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Solomon Islands’ fresh capture of dolphins

31st July 03


Fears are growing for the fate of over 170 dolphins
captured from waters surrounding the Solomon Islands
in recent weeks, with WSPA repeating its calls for
authorities to intervene, stop the captures and return
the animals to the wild. In spite of public protestations
and the highly questionable legality of the captures and
subsequent trade, eight more dolphins were taken from
local waters this week.

Up to 200 dolphins have been
captured by local fishermen
(APF Photo's:T Blackwood)

The dolphins are now being kept with the others in shallow sea pens. Resources are woefully inadequate; food is scarce and locals have reported scratches and blisters on the mammals, caused as a result of the dolphins being unable to dive deep enough to avoid the sun's rays.

Several dolphins have already died, including one female that perished on Monday after being shipped out to a Mexican amusement park along with 27 others.

Although the Convention on International Trade in
Endangered Species (CITES) Secretariat in Geneva
has now confirmed that it advised Mexico to allow
the export of 120 bottlenose dolphins from the
Solomon Islands, subject to certain requirements,
it is now investigating whether this criteria was met
after WSPA exposed the trade as unlawful. If the
operation is found to be in violation of CITES
requirements, CITES Secretariat will not hesitate to
recommend rejection of export permits issued by the
Solomon Islands.

The makeshift pens in which the dolphins are living
(APF Photo's:T Blackwood)

'To date, an illegally traded dolphin has died, as have four others that were incarcerated in pens in the Solomon Islands. Many of those still alive are in poor health, yet the capture of dolphins in dubious circumstances continues," said Leah Garces, WSPA's Head of Campaigns, "Time is running out for these dolphins. These animals are not products like bags of potatoes. They are intelligent, sentient beings. How many more will die before the government takes action?"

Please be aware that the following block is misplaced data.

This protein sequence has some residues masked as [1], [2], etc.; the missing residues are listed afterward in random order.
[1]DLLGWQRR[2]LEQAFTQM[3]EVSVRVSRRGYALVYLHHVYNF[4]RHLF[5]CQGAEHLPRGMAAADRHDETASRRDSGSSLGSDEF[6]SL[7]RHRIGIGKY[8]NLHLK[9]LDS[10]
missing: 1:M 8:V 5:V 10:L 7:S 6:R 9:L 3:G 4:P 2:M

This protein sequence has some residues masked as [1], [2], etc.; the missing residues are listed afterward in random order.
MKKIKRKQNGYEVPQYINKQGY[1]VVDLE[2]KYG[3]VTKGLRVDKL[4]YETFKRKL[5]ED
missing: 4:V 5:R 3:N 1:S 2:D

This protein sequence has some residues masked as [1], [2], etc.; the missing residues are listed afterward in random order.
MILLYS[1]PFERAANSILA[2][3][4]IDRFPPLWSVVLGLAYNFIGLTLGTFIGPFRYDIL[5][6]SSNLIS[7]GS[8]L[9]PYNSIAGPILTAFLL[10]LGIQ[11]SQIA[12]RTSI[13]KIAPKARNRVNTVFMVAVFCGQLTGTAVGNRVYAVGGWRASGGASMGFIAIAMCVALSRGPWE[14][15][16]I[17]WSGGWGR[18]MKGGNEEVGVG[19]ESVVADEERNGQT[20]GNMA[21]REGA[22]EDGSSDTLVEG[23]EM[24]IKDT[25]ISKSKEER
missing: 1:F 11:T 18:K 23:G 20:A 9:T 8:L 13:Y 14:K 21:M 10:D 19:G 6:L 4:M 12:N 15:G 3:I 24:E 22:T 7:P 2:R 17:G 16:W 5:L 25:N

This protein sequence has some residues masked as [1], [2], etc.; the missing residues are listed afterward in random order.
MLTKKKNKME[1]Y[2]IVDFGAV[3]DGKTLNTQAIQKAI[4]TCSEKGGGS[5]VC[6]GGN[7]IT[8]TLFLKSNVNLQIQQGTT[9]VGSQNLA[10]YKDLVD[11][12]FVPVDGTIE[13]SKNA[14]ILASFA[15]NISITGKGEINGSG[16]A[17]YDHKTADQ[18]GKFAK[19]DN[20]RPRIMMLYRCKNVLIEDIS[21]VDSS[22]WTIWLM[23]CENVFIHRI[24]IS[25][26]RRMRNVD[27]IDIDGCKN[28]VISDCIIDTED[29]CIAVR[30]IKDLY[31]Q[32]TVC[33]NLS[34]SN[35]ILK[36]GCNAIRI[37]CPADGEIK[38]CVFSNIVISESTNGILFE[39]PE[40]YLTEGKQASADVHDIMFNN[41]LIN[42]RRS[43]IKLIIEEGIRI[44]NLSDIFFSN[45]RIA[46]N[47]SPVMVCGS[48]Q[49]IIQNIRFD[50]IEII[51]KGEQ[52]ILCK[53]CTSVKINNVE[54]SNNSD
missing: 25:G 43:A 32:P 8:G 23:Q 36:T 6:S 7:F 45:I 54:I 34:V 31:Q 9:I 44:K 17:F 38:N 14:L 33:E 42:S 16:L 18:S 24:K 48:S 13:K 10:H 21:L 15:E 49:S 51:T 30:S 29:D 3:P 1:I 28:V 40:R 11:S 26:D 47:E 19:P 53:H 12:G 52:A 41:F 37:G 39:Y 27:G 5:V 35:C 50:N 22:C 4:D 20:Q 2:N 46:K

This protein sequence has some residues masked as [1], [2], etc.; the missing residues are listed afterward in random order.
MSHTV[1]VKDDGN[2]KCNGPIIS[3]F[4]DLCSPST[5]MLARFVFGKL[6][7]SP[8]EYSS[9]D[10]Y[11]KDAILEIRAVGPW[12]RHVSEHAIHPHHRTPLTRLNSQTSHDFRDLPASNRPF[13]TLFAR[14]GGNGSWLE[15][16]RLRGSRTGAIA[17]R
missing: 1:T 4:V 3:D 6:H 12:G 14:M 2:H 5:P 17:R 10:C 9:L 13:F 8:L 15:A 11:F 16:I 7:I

Animal welfarists were shocked to learn that the number of dolphins taken for this operation alone is a fifth of the total number known to be kept in
captivity worldwide. WSPA, which is opposed
to the taking of wild dolphins from their natural
habitat, has been campaigning for a number of
years against the taking of dolphins for marine
parks and, in recent years, against the controversial
captive swim-with-dolphin programmes. But the
industry is a lucrative one; foreign business interests
collecting and training dolphins for shipment abroad
can sell a dolphin for up to $30,000.

The dolphins being loaded onto the
Brazilian plane bound for Cancun
(APF Photo's:T Blackwood)

Garces continued, 'How many more captures will there be before people realise that the so-called 'pleasure' they experience from watching dolphins in captivity comes at a grave cost to the animal entertaining them. I urge anyone thinking of visiting a marine park or swim-with-dolphin programmes to reconsider. By visiting such places you are endorsing a cruel, unethical and, in this case, illegal practice.'

For more information, pictures or footage, contact (UK):
Debra Ashton/Jonathan Owen, WSPA,
0207 587 5000
Mobile 07909 546276 or 07801 386671.

1. All species of dolphin are protected from illegal trade under the Convention on International Trade in Endangered Species (CITES).

2. WSPA is recognised by the UN and works to raise the standards of animal welfare throughout the world. As the leading international federation of animal welfare organisations, WSPA’s campaigns and projects are developed in partnership with more than 440 member societies in over 100 countries.

Through its campaigns, education, training and animal rescue initiatives,
WSPA seeks to ensure that the principles of animal welfare are universally understood and respected, and protected by effectively enforced legislation.
For details of how people can help WSPA in its campaign to free the dolphins,
please go to